Wisdom v. Gugino, No. 1:2017cv00254 - Document 13 (D. Idaho 2017)

Court Description: MEMORANDUM DECISION AND ORDER - IT IS HEREBY ORDERED as follows: 1. The Appellants Request for Recusal of this Court is DENIED. 2. The Bankruptcy Courts decision denying the Motion to Recuse is AFFIRMED. 3. The Bankruptcy Courts decision denying Appe llants Renewed Motion for Order to Turnover Funds to Debtor is AFFIRMED. 4. The Appellants unopposed Motion to Strike Appellees Supplemental Designations of Record on Appeal (Dkt. 4 ) is GRANTED. Signed by Judge David C. Nye. (caused to be mailed to non Registered Participants at the addresses listed on the Notice of Electronic Filing (NEF) by (cjs)(Emailed to TLM, sh & aw at Bankruptcy Court.)
Download PDF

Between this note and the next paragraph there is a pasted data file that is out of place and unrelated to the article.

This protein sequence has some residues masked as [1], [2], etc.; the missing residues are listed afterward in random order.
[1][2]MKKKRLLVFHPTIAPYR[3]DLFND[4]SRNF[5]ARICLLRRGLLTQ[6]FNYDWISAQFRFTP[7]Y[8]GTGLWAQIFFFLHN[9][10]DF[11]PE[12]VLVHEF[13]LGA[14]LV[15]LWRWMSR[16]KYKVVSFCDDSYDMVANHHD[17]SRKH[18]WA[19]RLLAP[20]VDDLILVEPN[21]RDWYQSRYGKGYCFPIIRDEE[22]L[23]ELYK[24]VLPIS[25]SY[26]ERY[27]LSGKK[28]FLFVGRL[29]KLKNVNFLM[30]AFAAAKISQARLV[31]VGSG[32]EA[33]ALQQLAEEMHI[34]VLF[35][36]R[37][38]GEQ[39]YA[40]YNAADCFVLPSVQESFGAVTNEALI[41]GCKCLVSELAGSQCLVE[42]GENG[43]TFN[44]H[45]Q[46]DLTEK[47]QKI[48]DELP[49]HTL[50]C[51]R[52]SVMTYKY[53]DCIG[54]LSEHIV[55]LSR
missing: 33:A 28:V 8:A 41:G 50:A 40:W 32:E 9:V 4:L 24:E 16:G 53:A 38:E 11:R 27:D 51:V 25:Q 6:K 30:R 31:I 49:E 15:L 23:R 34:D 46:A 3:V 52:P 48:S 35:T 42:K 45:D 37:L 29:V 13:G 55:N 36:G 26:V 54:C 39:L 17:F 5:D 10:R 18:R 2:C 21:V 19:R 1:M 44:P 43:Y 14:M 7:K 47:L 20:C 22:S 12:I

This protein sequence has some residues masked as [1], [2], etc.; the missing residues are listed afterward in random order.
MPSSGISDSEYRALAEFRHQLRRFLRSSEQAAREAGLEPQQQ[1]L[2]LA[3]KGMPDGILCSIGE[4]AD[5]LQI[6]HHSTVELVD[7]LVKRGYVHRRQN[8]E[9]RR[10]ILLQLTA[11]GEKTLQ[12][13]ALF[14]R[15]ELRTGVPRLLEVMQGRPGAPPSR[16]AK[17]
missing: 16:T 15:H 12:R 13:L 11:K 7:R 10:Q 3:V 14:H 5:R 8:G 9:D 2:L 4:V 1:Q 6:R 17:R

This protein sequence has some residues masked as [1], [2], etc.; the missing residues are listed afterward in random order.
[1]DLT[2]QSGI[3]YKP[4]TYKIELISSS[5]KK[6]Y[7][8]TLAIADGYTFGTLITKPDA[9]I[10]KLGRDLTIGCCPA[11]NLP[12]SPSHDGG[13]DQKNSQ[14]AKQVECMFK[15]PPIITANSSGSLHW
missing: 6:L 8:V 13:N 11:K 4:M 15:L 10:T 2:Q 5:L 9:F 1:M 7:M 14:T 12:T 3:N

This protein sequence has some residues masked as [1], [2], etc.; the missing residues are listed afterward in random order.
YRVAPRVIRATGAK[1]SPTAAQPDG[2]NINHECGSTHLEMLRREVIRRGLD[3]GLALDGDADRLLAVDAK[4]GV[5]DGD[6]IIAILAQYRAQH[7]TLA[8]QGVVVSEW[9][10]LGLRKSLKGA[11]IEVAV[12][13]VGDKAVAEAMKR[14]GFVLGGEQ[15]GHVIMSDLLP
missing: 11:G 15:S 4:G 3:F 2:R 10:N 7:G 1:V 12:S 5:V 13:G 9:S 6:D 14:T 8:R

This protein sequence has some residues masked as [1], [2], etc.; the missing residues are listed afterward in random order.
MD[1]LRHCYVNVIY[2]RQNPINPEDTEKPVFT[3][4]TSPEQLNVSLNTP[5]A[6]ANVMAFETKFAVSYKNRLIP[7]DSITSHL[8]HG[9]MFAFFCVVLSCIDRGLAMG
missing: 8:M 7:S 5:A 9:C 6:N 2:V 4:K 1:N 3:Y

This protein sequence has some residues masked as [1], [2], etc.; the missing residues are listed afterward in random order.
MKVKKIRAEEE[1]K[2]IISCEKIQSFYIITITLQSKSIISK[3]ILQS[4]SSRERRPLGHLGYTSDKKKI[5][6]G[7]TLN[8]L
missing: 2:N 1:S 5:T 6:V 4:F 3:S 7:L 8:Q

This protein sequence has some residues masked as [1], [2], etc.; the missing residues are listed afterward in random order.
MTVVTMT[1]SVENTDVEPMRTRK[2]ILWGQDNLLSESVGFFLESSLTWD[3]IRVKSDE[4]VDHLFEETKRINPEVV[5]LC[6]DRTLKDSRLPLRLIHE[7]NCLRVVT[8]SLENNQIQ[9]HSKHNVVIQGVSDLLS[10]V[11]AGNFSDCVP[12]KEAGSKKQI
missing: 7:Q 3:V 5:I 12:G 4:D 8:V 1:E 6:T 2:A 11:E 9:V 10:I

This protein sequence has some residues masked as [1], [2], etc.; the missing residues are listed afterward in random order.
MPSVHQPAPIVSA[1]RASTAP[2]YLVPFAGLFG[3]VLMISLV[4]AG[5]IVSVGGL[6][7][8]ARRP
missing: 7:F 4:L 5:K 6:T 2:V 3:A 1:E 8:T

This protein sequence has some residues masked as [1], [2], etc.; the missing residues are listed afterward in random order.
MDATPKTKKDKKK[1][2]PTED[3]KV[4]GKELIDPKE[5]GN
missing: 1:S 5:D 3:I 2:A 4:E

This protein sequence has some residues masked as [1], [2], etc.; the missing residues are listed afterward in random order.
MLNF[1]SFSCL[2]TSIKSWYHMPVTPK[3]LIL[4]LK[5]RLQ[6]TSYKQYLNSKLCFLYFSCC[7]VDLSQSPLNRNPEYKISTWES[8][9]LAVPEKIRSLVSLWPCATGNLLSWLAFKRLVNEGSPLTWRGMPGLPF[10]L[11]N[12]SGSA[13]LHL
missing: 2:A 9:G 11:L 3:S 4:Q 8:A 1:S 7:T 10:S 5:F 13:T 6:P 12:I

Wisdom v. Gugino Doc. 13 UNITED STATES DISTRICT COURT FOR THE DISTRICT OF IDAHO In re: Case No. 1:17-cv-00254-DCN ALLEN L. WISDOM, MEMORANDUM DECISION AND ORDER Debtor, ALLEN L. WISDOM Appellant, v. JEREMY J. GUGINO, Appellee. I. INTRODUCTION This matter comes before the Court on Debtor-Appellant Allen L. Wisdom’s appeal from the United States Bankruptcy Court for the District of Idaho. The appeal is fully briefed and ripe for the Court’s review. Having fully reviewed the record herein, the Court finds the parties have adequately presented the facts and legal arguments in the briefs and record. Accordingly, in the interest of avoiding further delay, and because the Court finds that the decisional process would not be significantly aided by oral argument, the Court decides this appeal without oral argument. For the reasons set forth below, the Court hereby AFFIRMS the Bankruptcy Court. MEMORANDUM DECISION AND ORDER – PAGE 1 Dockets.Justia.com II. BACKGROUND On April 19, 2011, Wisdom filed for chapter 7 bankruptcy in the District of Idaho. Case No. 1:11-bk-01135-JDP.1 Judge Jim D. Pappas was assigned the case. Id. Among other things, Wisdom claimed an exemption in his life insurance policies. On May 24, 2011, Appellee Jeremy J. Gugino, acting as a chapter 7 trustee, objected to this exemption. Id., Dkt. 23.2 On June 29, 2011, Judge Pappas ruled that the Bankruptcy Court would not permit Wisdom to claim an exemption in his life insurance policies. Id., Dkt. 28. On June 5, 2012, Gugino filed his Final Report in Wisdom’s bankruptcy case.3 Id., Dkt. 144. Shortly thereafter, Wisdom objected to the Final Report arguing, in part, that 1 “A chapter 7 bankruptcy case does not involve the filing of a plan of repayment as in chapter 13. Instead, the bankruptcy trustee gathers and sells the debtor’s nonexempt assets and uses the proceeds of such assets to pay holders of claims (creditors) in accordance with the provisions of the Bankruptcy Code. Part of the debtor’s property may be subject to liens and mortgages that pledge the property to other creditors. In addition, the Bankruptcy Code will allow the debtor to keep certain ‘exempt’ property; but a trustee will liquidate the debtor’s remaining assets.” U.S. Courts, Chapter 7—Bankruptcy Basics, http://www.uscourts.gov/servicesforms/bankruptcy/bankruptcy-basics/chapter-7-bankruptcy-basics. 2 Pursuant to Federal Rule of Evidence 201, the Court takes judicial notice of the filings on the following dockets in the United States Bankruptcy Court for the District of Idaho: Case No. 1:11-bk-01135-JDP, Case No. 1:13-ap-06045-TLM. The Court also takes judicial notice of the filing on the following dockets in the United States District Court for the District of Idaho: Case No. 1:12-cv-530-BLW, Case No. 1:14-cv-497-EJL, Case No. 1:16-cv-251-EJL. 3 When a chapter 7 case with assets is closed, the trustee files a final report that accounts for the disposition of assets, as well as the distribution of funds to creditors and to administrative expenses. In re Leonis, No. 1:12-BK-15487, 2017 WL 2492528, at *4 (B.A.P. 9th Cir. June 8, 2017) (“One of the trustee’s duties under [11 U.S.C.] § 704(9) is to file a final report and a final account of the administration of the estate with the bankruptcy court. The purpose of the final report and account, and the hearings in connection with an objection from the U.S. Trustee or a party in interest, is to determine whether a given estate has been fully administered and whether fees and expenses should be allowed to the chapter 7 trustee.”). MEMORANDUM DECISION AND ORDER – PAGE 2 Gugino employed fraud to liquidate the life insurance policies in violation of his fiduciary duties and that Gugino improperly used the Court’s appointment authority to fraudulently liquidate exempt assets. Id., Dkt. 150. On September 11, 2012, Judge Pappas issued a memorandum decision approving Gugino’s Final Report and rejecting Wisdom’s arguments. Id., Dkt. 156. Wisdom then appealed to the District of Idaho. Case No. 1:12cv-530-BLW. Chief District Court Judge B. Lynn Winmill affirmed Judge Pappas’s decision on April 18, 2013. Id., Dkt. 13. The Ninth Circuit Court of Appeals would eventually affirm Judge Pappas and Judge Winmill on May 11, 2016. Id., Dkt. 21. Meanwhile, in December of 2013, Wisdom filed an adversary proceeding4 against Gugino, Francis Stern and Anthony Pantera (attorneys), New York Life Insurance Company, and Doe Surety. Case No. 1:13-ap-06045-TLM. Wisdom’s claims in the adversary proceeding related to Wisdom’s underlying bankruptcy case. Judge Pappas was originally assigned to the case. Id. However, Judge Pappas sua sponte recused himself on February 5, 2014.5 Id., Dkt. 19. Chief Bankruptcy Judge Terry L. Myers was then assigned to the case. At a status conference on March 24, 2014, Wisdom made an oral motion to have Judge Myers recuse himself. Id., Dkt. 24. Judge Myers gave the parties an opportunity to brief the motion. Id. Wisdom argued that Judge Myers should recuse himself because 4 “Adversary proceedings are a species of contested matters governed by Part VII of the Bankruptcy Rules. A matter qualifies as an ‘adversary proceeding,’ as opposed to a ‘contested matter,’ if it is included in the list given in Bankruptcy Rule 7001.” Barrientos v. Wells Fargo Bank, N.A., 633 F.3d 1186, 1189 (9th Cir. 2011). 5 Apparently, Judge Pappas recused himself because his daughter-in-law is Joshua Evett’s personal assistant. Evett is an attorney for Elam & Burke and Gugino’s counsel. MEMORANDUM DECISION AND ORDER – PAGE 3 Gugino was Judge Myers’s term law clerk seven years prior, and, therefore, Judge Myers had a conflict of interest. Id., Dkt. 39. Wisdom also asserted that Gugino never had the authority to take any official acts as a chapter 7 trustee because he never filed a bond with the court as required by 11 U.S.C. § 322(a). Id. Judge Myers denied the recusal motion in a detailed opinion and concluded that Wisdom’s arguments as to Gugino’s authority to act as chapter 7 trustee had no bearing on the recusal motion. Id., Dkt. 59, 60. Wisdom then filed a motion for leave to appeal Judge Myers’s decision. Id., Dkt. 62. On December 10, 2014, Judge Winmill denied that motion, noting that there was nothing in the record that suggested Judge Myers was required to recuse himself. Case No. 1:14-cv-279-BLW, Dkt. 8. Wisdom appealed Judge Winmill’s decision to the Ninth Circuit. Case No. 15-35013. On March 26, 2015, the Ninth Circuit summarily affirmed. Id., Dkt. 14. While the adversary proceeding was ongoing, the bankruptcy case continued to advance. On June 3, 2014, Wisdom filed a Motion asking the Court to order Gugino to turnover funds Gugino had allegedly obtained by fraud, i.e., the life insurance policies (“the first turnover motion”). Case No. 11-bk-1135, Dkt. 199. On June 23, 2014, before ruling on the pending motion, Judge Pappas recused himself from any further proceedings concerning Debtor’s first turnover motion for the same reason he recused himself in the adversary proceeding. Id., Dkt. 203. When Judge Myers was assigned to the case, Wisdom filed another motion to have Judge Myers recuse himself. Id., Dkt. 214. On September 26, 2014, Judge Myers denied the recusal motion and the first turnover motion. Id., Dkt. 217. Judge Myers noted that the recusal motion was identical to the MEMORANDUM DECISION AND ORDER – PAGE 4 recusal motion Wisdom filed in the adversary proceeding—which he had already denied and Wisdom had appealed. He also noted that the turnover motion echoed the arguments made in Wisdom’s objection to the Trustee’s Final Report—arguments that Judge Pappas had previously rejected and were then on appeal. In October of 2014, Wisdom appealed Judge Myers’s decision in the bankruptcy case denying the recusal motion and the turnover motion. Id., Dkt. 220. The appeal went to the District Court and Judge Edward J. Lodge was assigned the case. Case No. 1:14cv-497-EJL. On appeal, Wisdom argued that Judge Lodge should recuse himself from the case because he “has a stake in the outcome of th[e] appeal” and was participating in a “systematic fraud that has prevailed in the District of Idaho Chapter 7 bankruptcy system.” Id., Dkt. 4. Judge Lodge declined to recuse himself and affirmed Judge Myers’s decision on the recusal motion. Id., Dkt. 10. However, he dismissed the appeal on the first turnover motion, without prejudice, because “the arguments raised in th[e] appeal concerning the Turnover Motion [were] the same as those pending on appeal in the matter before the Ninth Circuit.” Id. at 9-10. In August of 2015, Gugino moved for summary judgment in the adversary proceeding. Case No. 1:13-ap-6045, Dkt. 117. Judge Myers granted this motion in March of 2016. Id., Dkt. 160. In May of 2016, Wisdom appealed this decision. Id., Dkt. 166. The appeal went to the District Court and was assigned to Judge Lodge. Case No. 1:16cv-251-EJL. Wisdom again moved to have Judge Lodge recuse himself. Judge Lodge denied this motion and affirmed the grant of summary judgment in March of 2017. Id., MEMORANDUM DECISION AND ORDER – PAGE 5 Dkt. 12. Wisdom has appealed this decision to the Ninth Circuit. Id., Dkt. 15. This appeal is currently pending. Meanwhile, in May of 2016, the Ninth Circuit issued its decision affirming Judge Pappas’s approval of Gugino’s Final Report in the bankruptcy case. Despite the Ninth Circuit’s affirmance, Wisdom filed another turnover motion that challenged Gugino’s liquidation of the life insurance policies (“the second turnover motion”). Case No. 1:11bk-1135, Dkt. 241. Judge Pappas reviewed the motion and “conclude[d] that the allegations of, and the relief requested in, the [second turnover motion] potentially raised issues of fact and law closely related to the matters previously brought before the Court for resolution in connection with Debtor’s Motion for Order to Turn Over Estate Funds to Debtor Obtained by Fraud and Surcharge Trustee.” Id., Dkt. 245. As Judge Pappas had recused himself from considering this first turnover motion, Judge Pappas also recused himself from considering the second turnover motion. Id. After Wisdom filed a request that the Bankruptcy Court appoint a new judge to hear the pending motion, the Court assigned Judge Myers to the case. Id., Dkt. 249. Wisdom again moved for Judge Myers to recuse himself. Id., Dkt. 251. Judge Myers again denied the recusal motion. Id., Dkts. 253, 254. Then, on April 17, 2017, Judge Myers denied the second turnover motion. Id., Dkt. 281. Wisdom appealed this denial and the denial of the recusal motion. Id. at 285. The appeal went to the District of Idaho and Judge Winmill was assigned the case. Case No. 1:17-cv-254-DCN. Judge Winmill then transferred the appeal to the undersigned on August 2, 2017. Id., Dkt. 6. This is the appeal that is currently before the Court. MEMORANDUM DECISION AND ORDER – PAGE 6 III. STANDARD OF REVIEW District courts review bankruptcy court decisions in the same manner as would the Ninth Circuit. See George v. City of Morro Bay (In re George), 177 F.3d 885, 887 (9th Cir. 1999). Thus, the Court reviews the bankruptcy court’s conclusions of law de novo and the bankruptcy court’s factual findings for clear error. Id. The Court reviews a bankruptcy court’s denial of a motion to recuse for an abuse of discretion. Hale v. United States Trustee (In re Basham), 208 B.R. 926, 930 (B.A.P. 9th Cir. 1997). “A bankruptcy court abuses its discretion if it applies the law incorrectly or if it rests its decision on a clearly erroneous finding of a material fact.” Computer Task Grp., Inc. v. Brotby (In re Brotby), 303 B.R. 177, 184 (B.A.P. 9th Cir. 2003). IV. ANALYSIS Wisdom raises several issues in his appeal. First, he asserts that this Court is not impartial and recusal is required. He also argues Judge Myers erred in (1) denying his motion to recuse; (2) allowing Elam & Burke to appear as Gugino’s legal counsel; and (3) denying his second turnover motion. The Court addresses each argument in turn. A. Motion to Recuse This Court Wisdom first argues that “[t]he District of Idaho is conflicted and should be recused.” Dkt. 8, at 9. He asks that his appeal “be heard by a non-conflicted and independent judge from outside of the District of Idaho.” Id. Gugino responds by asserting this “‘preliminary issue’ was not an issue raised in the underlying proceeding or in a separate motion and is therefore not an issue that should be addressed in this appeal.” MEMORANDUM DECISION AND ORDER – PAGE 7 Dkt. 11, at 16. Regardless, Gugino also argues there is no merit to the issue nor any basis upon which this Court must recuse itself. Id. at 17. Generally, “in the absence of a legitimate reason to recuse himself, ‘a judge should participate in cases assigned.’” United States v. Holland, 519 F.3d 909, 912 (9th Cir. 2008) (citation omitted). Motions to recuse are governed by 28 U.S.C. § 455 which provides, in relevant part: (a) Any justice, judge, or magistrate judge of the United States shall disqualify himself in any proceeding in which his impartiality might reasonably be questioned. (b) He shall also disqualify himself in the following circumstances: (1) Where he has a personal bias or prejudice concerning a party, or personal knowledge of disputed evidentiary facts concerning the proceeding; Recusal may be justified either by actual bias or the appearance of bias/impartiality. Preston v. United States, 923 F.2d 731, 734 (9th Cir. 1991). Section 455(a) disqualification motions are analyzed under an objective test: “whether a reasonable person with knowledge of all the facts would conclude that the judge’s impartiality might reasonably be questioned.” Clemens v. U.S. Dist. Court for Cent. Dist. of Cal., 428 F.3d 1175, 1178 (9th Cir. 2005) (internal quotation marks and citation omitted). In other words, “[s]ection 455(a) asks whether a reasonable person perceives a significant risk that the judge will resolve the case on a basis other than the merits.” Id. The Ninth Circuit has clarified that “[t]he ‘reasonable person’ in this context means a ‘well-informed, thoughtful observer,’ as opposed to a ‘hypersensitive or unduly suspicious person.’” Id. MEMORANDUM DECISION AND ORDER – PAGE 8 Wisdom argues this Court should recuse itself because the Bankruptcy Court for the District of Idaho has perpetrated a fraud since December 2002, and, the “district Court has taken affirmative and extraordinary actions to cover-up the fraud.” Dkt. 8, at 10. Further, “because of its supervisory obligations,” Wisdom argues, the District Court in general “has a stake in the outcome of this appeal.” Id. This Court has considered Wisdom’s arguments concerning any potential bias, either actual or the appearance of the same, and has concluded that neither bias exists. Wisdom has presented no evidence of an ongoing fraud perpetrated by the Bankruptcy Court and supported by the District Court. Without this evidence, Wisdom’s arguments fail, because “‘[r]umor, speculation, beliefs, conclusions, innuendo, suspicion, opinion, and similar non-factual matters’ do not form the basis of a successful recusal motion.” Sivak v. Hardison, 658 F.3d 898, 926 (9th Cir. 2011). Moreover, even if this allegation of fraud were taken as true, Wisdom has failed to explain how the Court is actually biased or appears to be biased considering the undersigned just recently joined the federal bench and there is no allegation that the undersigned has participated in or previously had any knowledge of this alleged ongoing fraud. Finally, “this Court’s own examination of its conscience reveals a lack of any actual or apparent bias either in favor or against the Trustee and/or Mr. Wisdom.” In re Wisdom, No. 1:14-CV-00497-EJL, 2015 WL 2371489, at *3 (D. Idaho May 18, 2015). In sum, there is no “legitimate reason” for this Court to recuse itself and, therefore, this Court must participate in this case as assigned. See Holland, 519 F.3d at 912. MEMORANDUM DECISION AND ORDER – PAGE 9 B. Motion to have Judge Myers Recuse Himself Wisdom next argues Judges Myers erred by denying his recusal motion. At this point, Judge Myers has issued multiple detailed and thoughtful decisions, in the underlying bankruptcy case and in the related adversary proceeding, on nearly identical recusal motions. These decisions have been appealed and affirmed. Like in these prior appeals, this Court finds no grounds upon which to find Judge Myers abused his discretion in denying the latest recusal motion. The legal standard governing recusal motions is cited in the previous section. Judge Myers correctly cited and applied this standard below. In addition, the Court cannot conclude that Judge Myers based his “decision on a clearly erroneous finding of a material fact.” See Brotby, 303 B.R. at 184. Judge Myers fairly concluded that he was not actually biased against Wisdom and that a reasonable person would not question his impartiality. Most significantly, there is no evidence that Judge Myers, or any other judge on the Bankruptcy Court or the District Court, is supporting an ongoing fraud and there is no indication in the record that Judge Myers has, in this case or in past cases, favored or “protected Trustee Gugino from adverse consequences of his fraudulent activities.” Dkt. 8, at 22. The Court hereby incorporates Judge Myers’s reasoning in his previous decisions addressing recusal by reference. Case No. 1:13-ap-6045-TLM, Dkt. 59; Case No. 1:11-bk-1135, Dkts. 217, 253. Because this issue has already been addressed numerous times, and Wisdom has failed to present new evidence showing bias or the appearance of bias, further explanation is not necessary. MEMORANDUM DECISION AND ORDER – PAGE 10 C. Allowing Elam & Burke to Appear as Gugino’s Legal Counsel Wisdom next argues that the Bankruptcy Court erred in allowing Elam & Burke to file pleadings in the bankruptcy case. The record shows that Elam & Burke first appeared as counsel for Gugino in the adversary proceeding when the firm filed an answer to Wisdom’s complaint on January 2, 2014. Case No. 1:13-6045-TLM, Dkt. 11. Then, on June 20, 2014, Elam & Burke appeared in the bankruptcy case when it filed an objection to Wisdom’s first turnover motion on behalf of Gugino. Case No. 1:11-bk-1135, Dkt. 202. In a footnote, counsel noted that Elam & Burke represented Gugino in the adversary proceeding and that it appeared in the bankruptcy “for the limited purpose of opposing Debtor’s [turnover] Motion” because “Gugino’s interest in the adversary proceeding are potentially affected by the [turnover] Motion.” Id. at 1. Judge Myers addressed Wisdom’s arguments below by concluding that Gugino’s “use of personal counsel not compensated by the bankruptcy estate is [not] improper.” Dkt. 9-14, at 8. In other words, Judge Myers addressed whether it was proper for Gugino to have his own personal counsel appear without the Court’s approval under 11 U.S.C. § 327. On appeal, Wisdom does not challenge Judge Myers’s conclusion regarding the application of 11 U.S.C. § 327. Rather, he argues Judge Myers addressed the wrong argument. Wisdom maintains the issue is “the fact [Elam & Burke] made no appearance in the Case before filing pleadings.” Dkt. 8, at 31. Federal Rule of Bankruptcy Procedure 9010(b) provides: “An attorney appearing for a party in a case under the Code shall file a notice of appearance with the attorney’s name, office address and telephone number, MEMORANDUM DECISION AND ORDER – PAGE 11 unless the attorney’s appearance is otherwise noted in the record.” Elam & Burke did not file a formal “notice of appearance” in the bankruptcy case. Therefore, the Court must determine whether Elam & Burke’s appearance in the bankruptcy case “is otherwise noted in the record.” Very few courts have taken up the question of what this clause means. See In re Frost, No. 98-03248, 2000 WL 33712210, at *2 (Bankr. D. Idaho Aug. 29, 2000) (looking to “cases from outside this jurisdiction for guidance” because “[n]o court within the Ninth Circuit has addressed Rule 9010(b), nor do the Local Bankruptcy Rules specify what constitutes an appearance ‘otherwise noted in the record’”). The Court finds In re Birdneck Apartment Associates, II, L.P., 152 B.R. 65, 68, n. 6 (Bankr. E.D. Va. 1993), instructive. The Court in that case found a creditor’s attorney’s appearance was “otherwise noted in the record” where the attorney had made several appearances in the record, and the debtor had actual knowledge of the creditor’s representation by counsel. Id. (also finding persuasive attorney’s argument that it was “standard practice not to file a formal document entitled ‘Notice of Appearance’ when opposing counsel is local”). Similarly here, Elam & Burke have made multiple appearance in the bankruptcy record by filing documents and appearing at hearings. Further, Wisdom has not argued, nor could he plausibly argue, that he was not on notice that Elam & Burke was representing Gugino. Accordingly, the Court finds Elam & Burke’s appearance was otherwise noted in the record. The Court also rejects Wisdom’s arguments to the extent he argues Elam & Burke’s appearance “constitutes obstruction”—because the appearance caused Judge MEMORANDUM DECISION AND ORDER – PAGE 12 Pappas to recuse himself and resulted in Judge Myers (whom Wisdom believes is biased against him) appearing in the bankruptcy case. Civil litigants generally have a right to be represented by counsel of choice. See Hart v. Gaioni, 261 F. App’x 66, 67 (9th Cir. 2007). As articulated before, there is no evidence that Judge Myers is bias against Wisdom, or even appears biased. Further, there is no evidence that Gugino purposefully hired Elam & Burke to represent him in order to have Judge Myers preside over this case. Rather, the record only indicates that Gugino was simply exercising his right to be represented by his counsel of choice. In sum, the Bankruptcy Court did not err in allowing Elam & Burke to appear as Gugino’s legal counsel. D. Denial of the Second Turnover Motion Next, Wisdom complains that Judge Myers erred in denying his second turnover motion. In particular, he takes issue with Judge Myers “refus[al] to address the merits” of the second turnover motion. Judge Myers concluded that all of Wisdom’s arguments had previously been addressed and could not be reconsidered. Wisdom, in response, asserts that the arguments raised in the second turnover motion have not previously been addressed by the Bankruptcy Court or any other courts. Specifically, Wisdom asserts Judge Myers should have addressed (1) whether Gugino properly liquidated certain life insurance policies; (2) whether Gugino had legal authority to take any official actions in the bankruptcy case because he never filed the bond required 11 U.S.C. § 322(a); and (3) whether Gugino actually received a legal appoint as trustee from the United States Trustee. MEMORANDUM DECISION AND ORDER – PAGE 13 Under the law of the case doctrine, “a court is generally precluded from reconsidering an issue previously decided by the same court, or a higher court in the identical case.” United States v. Lummi Nation, 763 F.3d 1180, 1185 (9th Cir. 2014) (citation omitted). “For the doctrine to apply, the issue in question must have been decided explicitly or by necessary implication in the previous disposition.” Id. “The doctrine is grounded in the need for litigation to come to an end. ‘An appellate court cannot efficiently perform its duty to provide expeditious justice to all if a question once considered and decided by it were to be litigated anew in the same case upon any and every subsequent appeal.” Disimone v. Browner, 121 F.3d 1262, 1266 (9th Cir. 1997) (internal quotation marks and citation omitted). In the usual situation, the law of the case doctrine applies only within the same case; however, the Ninth Circuit has made clear that Courts can apply the doctrine across closely related cases. Id. at 1266–67. The Court finds Wisdom’s argument have previously been rule on and this Court cannot reconsider them under the law of the case doctrine. First, Judge Pappas considered whether Gugino properly liquidated certain life insurance policies in considering Wisdom’s objections to the Trustee’s Final Report. Case No. 1:11-bk-1135, Dkt. 156. Judge Winmill affirmed that ruling, Case No. 1:12-cv-530-BLW, Dkt. 13, and the Ninth Circuit affirmed both Judge Pappas and Judge Winmill. Because both this Court and a higher Court have explicitly ruled on this issue, this Court is precluded from reconsidering the issue. Second, in the adversary proceeding, on a motion for summary judgment, Judge Myers fully and carefully considered whether Gugino had authority to act as Trustee in MEMORANDUM DECISION AND ORDER – PAGE 14 the bankruptcy case. Judge Myers considered whether the United States Trustee had properly appointed Gugino and whether Gugino had filed the bond required by law. Judge Myers found Gugino had the proper authority under the de facto trustee doctrine. Case No. 1:13-ap-6045-TLM, Dkt. 160. Judge Lodge then affirmed this decision. Case No. 1:16-cv-251-EJL, Dkt. 12. Because this Court has already ruled on these arguments, the Court is precluded from reconsidering them. Nevertheless, Wisdom argues that (1) there is no “relationship” between his objections to the Trustee’s Final Report and the turnover motions and (2) the Bankruptcy Court cannot decide an issue in the bankruptcy case based on a ruling in the adversary proceeding. Neither of these arguments are successful. First, Wisdom misunderstands the law of the case doctrine. There is a relationship between the objections to the Trustee’s Final Report and the turnover motions because Wisdom raised the same exact issues and arguments in both. Once the issues and arguments were settled, the Court could not revisit them. Wisdom does not get a second bite at the apple by simply filing a different type of motion. Second, the Bankruptcy Court properly found that rulings in the adversary proceeding were binding in the bankruptcy case. As stated above, the Ninth Circuit has applied the law of the case doctrine in closely-related cases. 121 F.3d at 1266. “From a realistic standpoint, the [adversary proceeding] is so closely related as to be considered properly part of the [bankruptcy case] for purposes of application of the law of the case principles. See DC Comics v. Pac. Pictures Corp., No. CV1003633ODWRZX, 2011 WL 13124038, at *2 (C.D. Cal. Apr. 11, 2011). Both cases involve the same parties and have taken up many of the same exact legal and factual MEMORANDUM DECISION AND ORDER – PAGE 15 issues. Therefore, the Court finds the law of the case doctrine applies across these two cases. Because the law of the case doctrine prevents the Court from reconsidering Wisdom’s arguments, the Court must affirm Judge Myers’s ruling below. V. ORDER IT IS HEREBY ORDERED as follows: 1. The Appellant’s Request for Recusal of this Court is DENIED. 2. The Bankruptcy Court’s decision denying the Motion to Recuse is AFFIRMED. 3. The Bankruptcy Court’s decision denying Appellant’s Renewed Motion for Order to Turnover Funds to Debtor is AFFIRMED. 4. The Appellant’s unopposed Motion to Strike Appellee’s Supplemental Designations of Record on Appeal (Dkt. 4) is GRANTED.6 DATED: December 20, 2017 _________________________ David C. Nye U.S. District Court Judge As the Motion to Strike is unopposed and does not affect the outcome of this appeal, the Court finds further explanation is not necessary. 6 MEMORANDUM DECISION AND ORDER – PAGE 16